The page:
They surgically implant the chip in all citizens during infancy. It can turn red any time after the owner’s eighteenth birthday, notifying The Center they are due to be collected. Compliance has always been a non-issue, the last known escape attempt logged into the Database almost forty years ago.
In school when his sixth-grade teacher Mr. Fetter disappeared his replacement, Mrs. Kutchinson, told the class that the day of Expiration is one to be celebrated. A citizen’s highest honor.
Where has my life gone?
Every day from the past thirty-five years blur together in his mind. He feels responsible for the devastating collapse of his marriage, remembering the insults Tamara slung the day the doctor informed them Kingsley was sterile.
I could never bring myself to blame her. From the time they are young female citizens dream of having children. A piece to leave behind after collection. To be fair, us men dream of it as well, even if we feign indifference. I was unable to give her the family she desperately craved, so she filed online for divorce. That was nine years ago. The last time I visited her online profile I noted she is still alive and happier than ever. Raising two boys that look just like her new husband.
He also feels embarrassed thinking of all the shameful pranks he pulled during his youth. Will The Center see all of these memories when they extract every piece of my soul? Will they record the data forever in our great Database, or will they find it all inconsequential and dispose of it as easily as a person erases shameful browsing history?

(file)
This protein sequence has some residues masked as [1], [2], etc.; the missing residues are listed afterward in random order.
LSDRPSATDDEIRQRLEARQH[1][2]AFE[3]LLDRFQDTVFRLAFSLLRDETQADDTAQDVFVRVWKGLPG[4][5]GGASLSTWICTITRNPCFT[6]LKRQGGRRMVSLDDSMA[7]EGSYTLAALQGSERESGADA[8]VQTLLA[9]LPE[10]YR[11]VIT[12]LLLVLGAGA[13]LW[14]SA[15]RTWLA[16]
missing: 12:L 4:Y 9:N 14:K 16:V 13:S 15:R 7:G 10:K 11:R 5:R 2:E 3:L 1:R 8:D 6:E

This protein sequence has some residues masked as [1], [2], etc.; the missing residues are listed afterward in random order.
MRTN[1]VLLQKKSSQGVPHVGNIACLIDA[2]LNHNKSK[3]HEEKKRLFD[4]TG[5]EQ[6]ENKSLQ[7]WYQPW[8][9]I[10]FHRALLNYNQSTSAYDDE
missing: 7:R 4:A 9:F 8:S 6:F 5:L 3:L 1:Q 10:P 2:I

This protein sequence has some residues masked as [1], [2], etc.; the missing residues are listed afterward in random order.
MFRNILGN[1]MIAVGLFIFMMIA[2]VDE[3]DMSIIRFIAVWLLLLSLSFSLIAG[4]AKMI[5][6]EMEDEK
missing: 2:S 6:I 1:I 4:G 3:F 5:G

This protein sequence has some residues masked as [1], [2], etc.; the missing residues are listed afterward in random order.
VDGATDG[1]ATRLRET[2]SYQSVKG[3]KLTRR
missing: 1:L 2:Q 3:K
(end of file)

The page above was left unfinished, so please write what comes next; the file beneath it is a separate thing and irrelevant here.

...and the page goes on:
The thought makes him want to scream.
I wish I could tell them that the mastermind behind our childish escapades was always Nole. Ben pitched in because he was free-spirited and impulsive. I went along grudgingly, afraid of being excluded.
Afraid of being utterly alone. Even though what we did was wrong, I miss those moments. I miss being young. Life seems so fleeting. You live for a moment, a tiny blip on the earth, and then you die. Your memories living on forever as they buzz around in an endless stream of data. Will the memories I made with Ben and Nole float alongside the recipe for that awful sourdough bread?
He contemplates how it must have felt when Ben’s father Roland had been collected. After all, the man had lived an incredible life. Roland was always an aberration to me. The lines on his face and salt-and-pepper hair like something from another planet. Roland’s chip glowed like fire beneath his forearm the morning of his sixty-second birthday.
“I’m calling to say goodbye,” he had grumbled, “and to ask you to watch over Ben. That boy has always been nothing but trouble.”
Kingsley could hear the smile in Roland’s voice.
Later when he joined Ben and Nole to celebrate Roland’s life, Ben confessed that Roland had been secretly relieved his expiration day had finally come, having lived longer than he felt he deserved.
Rumors claim the average age of collection is somewhere around fifty. Reaching twelve years beyond that is seldom heard of. To Kingsley, the entire collection process felt random. His father was collected right before he was born. His mother learned to force a smile and be strong for him when he’d cry for the father he had never known. Rocking him in her arms, she’d say all life is temporary and precious. That his father lives on eternally in the Database, in him, and in her heart.